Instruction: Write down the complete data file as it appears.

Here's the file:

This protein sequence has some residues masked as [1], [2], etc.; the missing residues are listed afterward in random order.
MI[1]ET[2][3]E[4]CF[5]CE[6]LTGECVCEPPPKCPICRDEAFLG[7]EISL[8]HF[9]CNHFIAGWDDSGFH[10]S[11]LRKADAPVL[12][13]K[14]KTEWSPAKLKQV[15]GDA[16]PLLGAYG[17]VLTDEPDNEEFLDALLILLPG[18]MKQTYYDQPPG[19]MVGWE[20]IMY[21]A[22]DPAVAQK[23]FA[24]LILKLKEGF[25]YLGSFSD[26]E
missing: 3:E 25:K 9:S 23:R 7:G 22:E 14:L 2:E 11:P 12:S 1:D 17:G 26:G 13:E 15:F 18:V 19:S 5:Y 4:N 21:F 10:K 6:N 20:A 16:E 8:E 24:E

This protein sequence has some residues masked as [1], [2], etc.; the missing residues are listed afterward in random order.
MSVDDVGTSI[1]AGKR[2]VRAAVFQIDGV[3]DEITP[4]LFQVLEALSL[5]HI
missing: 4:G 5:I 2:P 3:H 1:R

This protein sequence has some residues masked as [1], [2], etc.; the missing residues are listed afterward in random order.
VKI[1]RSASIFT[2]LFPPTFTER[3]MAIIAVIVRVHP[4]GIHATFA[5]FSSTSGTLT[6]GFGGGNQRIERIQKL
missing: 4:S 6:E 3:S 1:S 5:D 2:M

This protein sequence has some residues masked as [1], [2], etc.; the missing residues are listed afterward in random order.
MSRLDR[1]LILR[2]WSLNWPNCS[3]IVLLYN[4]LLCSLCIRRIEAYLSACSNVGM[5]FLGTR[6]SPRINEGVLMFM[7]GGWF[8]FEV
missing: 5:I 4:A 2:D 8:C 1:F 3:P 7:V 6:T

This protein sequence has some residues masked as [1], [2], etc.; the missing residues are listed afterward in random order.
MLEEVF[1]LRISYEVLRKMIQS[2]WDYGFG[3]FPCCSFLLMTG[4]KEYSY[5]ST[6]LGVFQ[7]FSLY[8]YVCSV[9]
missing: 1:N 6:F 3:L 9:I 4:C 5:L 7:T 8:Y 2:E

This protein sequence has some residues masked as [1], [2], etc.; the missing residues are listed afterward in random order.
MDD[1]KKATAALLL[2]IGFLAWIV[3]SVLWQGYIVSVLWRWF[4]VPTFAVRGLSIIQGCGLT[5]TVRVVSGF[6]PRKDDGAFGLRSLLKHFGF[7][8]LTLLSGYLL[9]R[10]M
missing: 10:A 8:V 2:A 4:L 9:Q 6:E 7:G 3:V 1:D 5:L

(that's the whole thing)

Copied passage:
This protein sequence has some residues masked as [1], [2], etc.; the missing residues are listed afterward in random order.
MI[1]ET[2][3]E[4]CF[5]CE[6]LTGECVCEPPPKCPICRDEAFLG[7]EISL[8]HF[9]CNHFIAGWDDSGFH[10]S[11]LRKADAPVL[12][13]K[14]KTEWSPAKLKQV[15]GDA[16]PLLGAYG[17]VLTDEPDNEEFLDALLILLPG[18]MKQTYYDQPPG[19]MVGWE[20]IMY[21]A[22]DPAVAQK[23]FA[24]LILKLKEGF[25]YLGSFSD[26]E
missing: 3:E 25:K 9:S 23:R 7:G 22:E 14:L 2:E 11:P 12:S 1:D 17:G 26:G 13:E 15:F 18:V 19:S 5:Y 4:N 21:F 10:K 6:N 20:A 16:E 8:E 24:E

This protein sequence has some residues masked as [1], [2], etc.; the missing residues are listed afterward in random order.
MSVDDVGTSI[1]AGKR[2]VRAAVFQIDGV[3]DEITP[4]LFQVLEALSL[5]HI
missing: 4:G 5:I 2:P 3:H 1:R

This protein sequence has some residues masked as [1], [2], etc.; the missing residues are listed afterward in random order.
VKI[1]RSASIFT[2]LFPPTFTER[3]MAIIAVIVRVHP[4]GIHATFA[5]FSSTSGTLT[6]GFGGGNQRIERIQKL
missing: 4:S 6:E 3:S 1:S 5:D 2:M

This protein sequence has some residues masked as [1], [2], etc.; the missing residues are listed afterward in random order.
MSRLDR[1]LILR[2]WSLNWPNCS[3]IVLLYN[4]LLCSLCIRRIEAYLSACSNVGM[5]FLGTR[6]SPRINEGVLMFM[7]GGWF[8]FEV
missing: 5:I 4:A 2:D 8:C 1:F 3:P 7:V 6:T

This protein sequence has some residues masked as [1], [2], etc.; the missing residues are listed afterward in random order.
MLEEVF[1]LRISYEVLRKMIQS[2]WDYGFG[3]FPCCSFLLMTG[4]KEYSY[5]ST[6]LGVFQ[7]FSLY[8]YVCSV[9]
missing: 1:N 6:F 3:L 9:I 4:C 5:L 7:T 8:Y 2:E

This protein sequence has some residues masked as [1], [2], etc.; the missing residues are listed afterward in random order.
MDD[1]KKATAALLL[2]IGFLAWIV[3]SVLWQGYIVSVLWRWF[4]VPTFAVRGLSIIQGCGLT[5]TVRVVSGF[6]PRKDDGAFGLRSLLKHFGF[7][8]LTLLSGYLL[9]R[10]M
missing: 10:A 8:V 2:A 4:L 9:Q 6:E 7:G 3:V 1:D 5:L